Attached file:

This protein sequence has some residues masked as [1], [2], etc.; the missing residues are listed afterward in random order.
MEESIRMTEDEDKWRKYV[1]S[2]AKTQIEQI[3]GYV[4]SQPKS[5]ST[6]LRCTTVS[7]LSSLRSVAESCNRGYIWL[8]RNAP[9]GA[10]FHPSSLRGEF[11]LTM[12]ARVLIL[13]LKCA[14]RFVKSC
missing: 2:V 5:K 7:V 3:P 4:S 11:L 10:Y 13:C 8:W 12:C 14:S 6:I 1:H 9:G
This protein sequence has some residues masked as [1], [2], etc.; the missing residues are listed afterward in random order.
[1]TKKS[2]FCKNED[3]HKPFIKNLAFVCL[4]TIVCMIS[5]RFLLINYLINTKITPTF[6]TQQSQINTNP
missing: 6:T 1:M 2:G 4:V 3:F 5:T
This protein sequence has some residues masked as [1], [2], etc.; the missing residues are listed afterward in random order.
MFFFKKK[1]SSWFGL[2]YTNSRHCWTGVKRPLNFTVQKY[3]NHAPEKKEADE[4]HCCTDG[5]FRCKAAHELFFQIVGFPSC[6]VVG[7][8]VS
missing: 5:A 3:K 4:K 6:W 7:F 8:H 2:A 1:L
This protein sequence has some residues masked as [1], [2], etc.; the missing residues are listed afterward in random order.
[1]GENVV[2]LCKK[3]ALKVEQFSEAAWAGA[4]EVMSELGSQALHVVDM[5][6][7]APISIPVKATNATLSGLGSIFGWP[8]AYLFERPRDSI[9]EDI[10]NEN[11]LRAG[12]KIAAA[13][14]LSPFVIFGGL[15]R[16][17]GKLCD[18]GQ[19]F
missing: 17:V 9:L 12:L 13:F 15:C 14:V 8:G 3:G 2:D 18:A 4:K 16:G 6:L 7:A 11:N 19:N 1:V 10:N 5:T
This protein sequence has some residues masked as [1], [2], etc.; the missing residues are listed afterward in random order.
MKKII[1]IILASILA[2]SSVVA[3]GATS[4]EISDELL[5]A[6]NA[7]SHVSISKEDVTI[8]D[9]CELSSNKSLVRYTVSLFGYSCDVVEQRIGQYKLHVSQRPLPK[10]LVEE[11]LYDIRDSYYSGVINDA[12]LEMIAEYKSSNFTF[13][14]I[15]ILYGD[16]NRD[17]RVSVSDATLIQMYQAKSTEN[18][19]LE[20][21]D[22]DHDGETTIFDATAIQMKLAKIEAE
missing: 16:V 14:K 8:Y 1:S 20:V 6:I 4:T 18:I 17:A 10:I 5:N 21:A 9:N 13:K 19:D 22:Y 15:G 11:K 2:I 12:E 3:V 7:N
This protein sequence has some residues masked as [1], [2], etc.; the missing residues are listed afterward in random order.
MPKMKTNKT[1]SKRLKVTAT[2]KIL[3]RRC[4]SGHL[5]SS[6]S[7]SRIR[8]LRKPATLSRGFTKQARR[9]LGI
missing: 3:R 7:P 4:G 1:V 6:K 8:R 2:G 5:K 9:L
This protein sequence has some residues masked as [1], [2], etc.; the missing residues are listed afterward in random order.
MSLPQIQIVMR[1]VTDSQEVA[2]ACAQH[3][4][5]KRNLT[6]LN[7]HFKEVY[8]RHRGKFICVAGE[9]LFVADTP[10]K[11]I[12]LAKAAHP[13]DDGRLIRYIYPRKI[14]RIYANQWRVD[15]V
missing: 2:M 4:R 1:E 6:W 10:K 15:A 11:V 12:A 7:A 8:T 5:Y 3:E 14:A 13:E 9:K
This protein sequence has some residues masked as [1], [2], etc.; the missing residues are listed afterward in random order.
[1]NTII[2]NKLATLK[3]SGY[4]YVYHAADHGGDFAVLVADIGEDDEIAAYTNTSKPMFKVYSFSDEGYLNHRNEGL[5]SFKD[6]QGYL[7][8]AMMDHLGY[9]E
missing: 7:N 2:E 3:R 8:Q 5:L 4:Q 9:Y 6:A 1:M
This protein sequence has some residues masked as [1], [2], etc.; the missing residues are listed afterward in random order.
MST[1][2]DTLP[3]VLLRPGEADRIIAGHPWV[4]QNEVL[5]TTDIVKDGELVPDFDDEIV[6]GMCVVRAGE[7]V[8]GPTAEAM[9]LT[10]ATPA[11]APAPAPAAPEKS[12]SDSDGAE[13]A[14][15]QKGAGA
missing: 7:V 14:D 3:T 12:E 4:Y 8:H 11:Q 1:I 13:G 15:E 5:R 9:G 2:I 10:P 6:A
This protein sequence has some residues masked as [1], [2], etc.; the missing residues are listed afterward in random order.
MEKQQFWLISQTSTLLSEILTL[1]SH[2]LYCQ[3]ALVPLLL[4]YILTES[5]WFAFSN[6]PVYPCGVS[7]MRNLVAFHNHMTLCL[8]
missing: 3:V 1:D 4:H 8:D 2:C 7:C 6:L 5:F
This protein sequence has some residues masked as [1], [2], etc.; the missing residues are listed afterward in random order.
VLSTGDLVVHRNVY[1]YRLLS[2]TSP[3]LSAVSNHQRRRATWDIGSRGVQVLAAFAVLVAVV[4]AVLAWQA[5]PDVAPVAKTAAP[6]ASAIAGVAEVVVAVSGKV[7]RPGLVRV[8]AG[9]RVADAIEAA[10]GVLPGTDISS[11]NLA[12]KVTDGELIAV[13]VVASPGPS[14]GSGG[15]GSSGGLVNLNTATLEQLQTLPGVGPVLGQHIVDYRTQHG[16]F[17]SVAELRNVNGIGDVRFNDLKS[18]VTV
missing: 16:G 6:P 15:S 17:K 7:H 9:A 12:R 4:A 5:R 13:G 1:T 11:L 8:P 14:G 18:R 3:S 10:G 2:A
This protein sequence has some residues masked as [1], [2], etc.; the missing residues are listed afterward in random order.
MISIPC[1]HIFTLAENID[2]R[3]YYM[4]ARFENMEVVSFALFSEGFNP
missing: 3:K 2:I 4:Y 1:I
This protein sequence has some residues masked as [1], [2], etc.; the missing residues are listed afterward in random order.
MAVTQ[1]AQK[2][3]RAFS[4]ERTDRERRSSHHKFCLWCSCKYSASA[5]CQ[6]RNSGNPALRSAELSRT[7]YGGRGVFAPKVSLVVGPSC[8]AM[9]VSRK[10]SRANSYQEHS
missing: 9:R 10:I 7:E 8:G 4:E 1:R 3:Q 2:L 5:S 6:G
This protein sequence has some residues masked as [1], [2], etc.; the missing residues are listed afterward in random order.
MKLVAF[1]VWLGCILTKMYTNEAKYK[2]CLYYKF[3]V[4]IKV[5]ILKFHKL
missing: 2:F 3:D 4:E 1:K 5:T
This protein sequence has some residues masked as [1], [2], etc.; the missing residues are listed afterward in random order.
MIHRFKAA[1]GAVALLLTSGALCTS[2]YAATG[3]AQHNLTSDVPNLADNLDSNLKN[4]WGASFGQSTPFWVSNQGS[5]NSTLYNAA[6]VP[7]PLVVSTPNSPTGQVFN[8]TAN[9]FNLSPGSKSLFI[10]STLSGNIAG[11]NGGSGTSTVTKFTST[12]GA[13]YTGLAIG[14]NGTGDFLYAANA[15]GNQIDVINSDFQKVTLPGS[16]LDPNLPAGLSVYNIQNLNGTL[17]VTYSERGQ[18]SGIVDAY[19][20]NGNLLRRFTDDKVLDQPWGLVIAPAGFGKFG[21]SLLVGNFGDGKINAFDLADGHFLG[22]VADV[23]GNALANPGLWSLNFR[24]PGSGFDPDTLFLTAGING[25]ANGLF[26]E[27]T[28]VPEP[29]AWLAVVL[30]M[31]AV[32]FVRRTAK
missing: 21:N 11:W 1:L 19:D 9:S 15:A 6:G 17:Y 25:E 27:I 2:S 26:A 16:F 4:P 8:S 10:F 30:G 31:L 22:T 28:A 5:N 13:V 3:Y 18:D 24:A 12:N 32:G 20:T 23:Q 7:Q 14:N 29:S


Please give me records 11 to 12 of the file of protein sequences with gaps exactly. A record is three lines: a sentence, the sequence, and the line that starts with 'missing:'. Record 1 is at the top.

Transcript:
This protein sequence has some residues masked as [1], [2], etc.; the missing residues are listed afterward in random order.
VLSTGDLVVHRNVY[1]YRLLS[2]TSP[3]LSAVSNHQRRRATWDIGSRGVQVLAAFAVLVAVV[4]AVLAWQA[5]PDVAPVAKTAAP[6]ASAIAGVAEVVVAVSGKV[7]RPGLVRV[8]AG[9]RVADAIEAA[10]GVLPGTDISS[11]NLA[12]KVTDGELIAV[13]VVASPGPS[14]GSGG[15]GSSGGLVNLNTATLEQLQTLPGVGPVLGQHIVDYRTQHG[16]F[17]SVAELRNVNGIGDVRFNDLKS[18]VTV
missing: 16:G 6:P 15:S 17:K 7:H 9:A 12:R 4:A 5:R 13:G 1:T 11:L 8:P 14:G 18:R 3:S 10:G 2:A
This protein sequence has some residues masked as [1], [2], etc.; the missing residues are listed afterward in random order.
MISIPC[1]HIFTLAENID[2]R[3]YYM[4]ARFENMEVVSFALFSEGFNP
missing: 3:K 2:I 4:Y 1:I